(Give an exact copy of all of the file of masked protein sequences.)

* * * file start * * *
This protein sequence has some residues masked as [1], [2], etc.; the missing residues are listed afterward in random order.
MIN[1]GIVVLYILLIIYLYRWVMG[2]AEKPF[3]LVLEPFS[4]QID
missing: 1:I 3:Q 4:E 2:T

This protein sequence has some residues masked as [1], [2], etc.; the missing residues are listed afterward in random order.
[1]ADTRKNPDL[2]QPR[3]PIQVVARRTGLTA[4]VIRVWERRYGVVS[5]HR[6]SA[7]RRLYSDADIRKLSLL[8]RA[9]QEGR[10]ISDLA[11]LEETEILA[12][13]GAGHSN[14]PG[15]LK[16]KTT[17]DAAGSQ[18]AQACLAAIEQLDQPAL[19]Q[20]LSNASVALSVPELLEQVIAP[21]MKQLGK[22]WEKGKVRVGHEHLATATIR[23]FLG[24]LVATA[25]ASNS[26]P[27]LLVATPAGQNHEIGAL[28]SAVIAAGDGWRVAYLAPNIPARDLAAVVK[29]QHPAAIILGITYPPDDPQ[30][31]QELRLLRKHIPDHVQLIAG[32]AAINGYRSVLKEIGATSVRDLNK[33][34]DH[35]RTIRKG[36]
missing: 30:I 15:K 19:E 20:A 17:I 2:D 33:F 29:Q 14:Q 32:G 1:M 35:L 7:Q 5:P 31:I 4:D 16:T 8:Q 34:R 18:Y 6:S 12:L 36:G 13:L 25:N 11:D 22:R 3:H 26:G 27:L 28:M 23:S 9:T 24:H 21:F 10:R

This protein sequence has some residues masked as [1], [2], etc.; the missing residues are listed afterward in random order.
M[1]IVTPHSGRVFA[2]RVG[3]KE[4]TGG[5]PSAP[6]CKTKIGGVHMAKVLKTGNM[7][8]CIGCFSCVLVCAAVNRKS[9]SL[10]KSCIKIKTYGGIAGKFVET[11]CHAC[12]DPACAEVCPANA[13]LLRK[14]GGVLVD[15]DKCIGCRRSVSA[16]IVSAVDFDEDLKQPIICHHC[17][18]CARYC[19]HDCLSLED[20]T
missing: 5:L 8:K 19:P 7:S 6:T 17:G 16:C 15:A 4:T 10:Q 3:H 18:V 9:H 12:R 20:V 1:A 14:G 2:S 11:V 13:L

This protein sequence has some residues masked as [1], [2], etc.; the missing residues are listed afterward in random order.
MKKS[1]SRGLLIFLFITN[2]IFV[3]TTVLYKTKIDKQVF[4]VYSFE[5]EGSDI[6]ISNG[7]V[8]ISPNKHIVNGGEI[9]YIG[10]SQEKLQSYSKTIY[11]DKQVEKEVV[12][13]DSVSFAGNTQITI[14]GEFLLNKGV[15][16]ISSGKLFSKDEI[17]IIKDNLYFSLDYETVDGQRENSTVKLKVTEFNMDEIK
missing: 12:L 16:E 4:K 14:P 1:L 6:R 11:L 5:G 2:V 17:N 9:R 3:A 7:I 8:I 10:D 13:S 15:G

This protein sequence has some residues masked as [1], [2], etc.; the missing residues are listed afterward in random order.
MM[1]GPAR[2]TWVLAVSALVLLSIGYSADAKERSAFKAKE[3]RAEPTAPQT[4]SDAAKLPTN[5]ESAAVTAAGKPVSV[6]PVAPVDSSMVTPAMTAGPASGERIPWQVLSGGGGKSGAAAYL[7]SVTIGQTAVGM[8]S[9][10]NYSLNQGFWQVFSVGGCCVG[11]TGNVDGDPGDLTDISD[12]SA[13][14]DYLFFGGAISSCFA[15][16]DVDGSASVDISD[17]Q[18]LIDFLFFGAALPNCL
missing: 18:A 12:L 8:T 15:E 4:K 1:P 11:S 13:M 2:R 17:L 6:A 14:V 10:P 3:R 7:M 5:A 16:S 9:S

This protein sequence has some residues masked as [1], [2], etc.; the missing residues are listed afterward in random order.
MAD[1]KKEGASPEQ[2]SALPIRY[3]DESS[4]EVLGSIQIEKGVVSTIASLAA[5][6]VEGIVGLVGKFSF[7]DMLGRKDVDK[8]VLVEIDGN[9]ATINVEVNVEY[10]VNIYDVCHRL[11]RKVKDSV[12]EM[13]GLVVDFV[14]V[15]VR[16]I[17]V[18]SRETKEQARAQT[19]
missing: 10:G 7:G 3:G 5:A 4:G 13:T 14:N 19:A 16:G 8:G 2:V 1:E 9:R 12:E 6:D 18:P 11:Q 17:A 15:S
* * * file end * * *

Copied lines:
This protein sequence has some residues masked as [1], [2], etc.; the missing residues are listed afterward in random order.
MIN[1]GIVVLYILLIIYLYRWVMG[2]AEKPF[3]LVLEPFS[4]QID
missing: 1:I 3:Q 4:E 2:T

This protein sequence has some residues masked as [1], [2], etc.; the missing residues are listed afterward in random order.
[1]ADTRKNPDL[2]QPR[3]PIQVVARRTGLTA[4]VIRVWERRYGVVS[5]HR[6]SA[7]RRLYSDADIRKLSLL[8]RA[9]QEGR[10]ISDLA[11]LEETEILA[12][13]GAGHSN[14]PG[15]LK[16]KTT[17]DAAGSQ[18]AQACLAAIEQLDQPAL[19]Q[20]LSNASVALSVPELLEQVIAP[21]MKQLGK[22]WEKGKVRVGHEHLATATIR[23]FLG[24]LVATA[25]ASNS[26]P[27]LLVATPAGQNHEIGAL[28]SAVIAAGDGWRVAYLAPNIPARDLAAVVK[29]QHPAAIILGITYPPDDPQ[30][31]QELRLLRKHIPDHVQLIAG[32]AAINGYRSVLKEIGATSVRDLNK[33][34]DH[35]RTIRKG[36]
missing: 30:I 15:K 19:E 20:A 17:I 2:D 33:F 29:Q 14:Q 32:G 1:M 35:L 7:Q 5:P 31:I 4:D 16:T 8:Q 34:R 18:Y 6:S 12:L 36:G 13:L 25:N 11:D 22:R 3:H 26:G 27:L 28:M 23:S 9:T 24:H 21:F 10:R

This protein sequence has some residues masked as [1], [2], etc.; the missing residues are listed afterward in random order.
M[1]IVTPHSGRVFA[2]RVG[3]KE[4]TGG[5]PSAP[6]CKTKIGGVHMAKVLKTGNM[7][8]CIGCFSCVLVCAAVNRKS[9]SL[10]KSCIKIKTYGGIAGKFVET[11]CHAC[12]DPACAEVCPANA[13]LLRK[14]GGVLVD[15]DKCIGCRRSVSA[16]IVSAVDFDEDLKQPIICHHC[17][18]CARYC[19]HDCLSLED[20]T
missing: 5:L 8:K 19:P 7:S 6:T 17:G 16:C 15:A 4:T 10:Q 3:H 18:V 9:H 12:R 20:V 1:A 14:G 2:S 11:V 13:L

This protein sequence has some residues masked as [1], [2], etc.; the missing residues are listed afterward in random order.
MKKS[1]SRGLLIFLFITN[2]IFV[3]TTVLYKTKIDKQVF[4]VYSFE[5]EGSDI[6]ISNG[7]V[8]ISPNKHIVNGGEI[9]YIG[10]SQEKLQSYSKTIY[11]DKQVEKEVV[12][13]DSVSFAGNTQITI[14]GEFLLNKGV[15][16]ISSGKLFSKDEI[17]IIKDNLYFSLDYETVDGQRENSTVKLKVTEFNMDEIK
missing: 12:L 16:E 4:K 14:P 1:L 6:R 11:L 5:G 2:V 17:N 9:R 3:A 7:I 8:I 10:D 13:S 15:G

This protein sequence has some residues masked as [1], [2], etc.; the missing residues are listed afterward in random order.
MM[1]GPAR[2]TWVLAVSALVLLSIGYSADAKERSAFKAKE[3]RAEPTAPQT[4]SDAAKLPTN[5]ESAAVTAAGKPVSV[6]PVAPVDSSMVTPAMTAGPASGERIPWQVLSGGGGKSGAAAYL[7]SVTIGQTAVGM[8]S[9][10]NYSLNQGFWQVFSVGGCCVG[11]TGNVDGDPGDLTDISD[12]SA[13][14]DYLFFGGAISSCFA[15][16]DVDGSASVDISD[17]Q[18]LIDFLFFGAALPNCL
missing: 18:A 12:L 8:T 15:E 4:K 1:P 11:S 13:M 2:R 17:L 6:A 14:V 10:P 3:R 7:M 5:A 16:S 9:S

This protein sequence has some residues masked as [1], [2], etc.; the missing residues are listed afterward in random order.
MAD[1]KKEGASPEQ[2]SALPIRY[3]DESS[4]EVLGSIQIEKGVVSTIASLAA[5][6]VEGIVGLVGKFSF[7]DMLGRKDVDK[8]VLVEIDGN[9]ATINVEVNVEY[10]VNIYDVCHRL[11]RKVKDSV[12]EM[13]GLVVDFV[14]V[15]VR[16]I[17]V[18]SRETKEQARAQT[19]
missing: 10:G 7:G 3:G 5:A 4:G 13:T 14:N 19:A 16:G 8:G 2:V 1:E 9:R 12:E 6:D 18:P 11:Q 17:A 15:S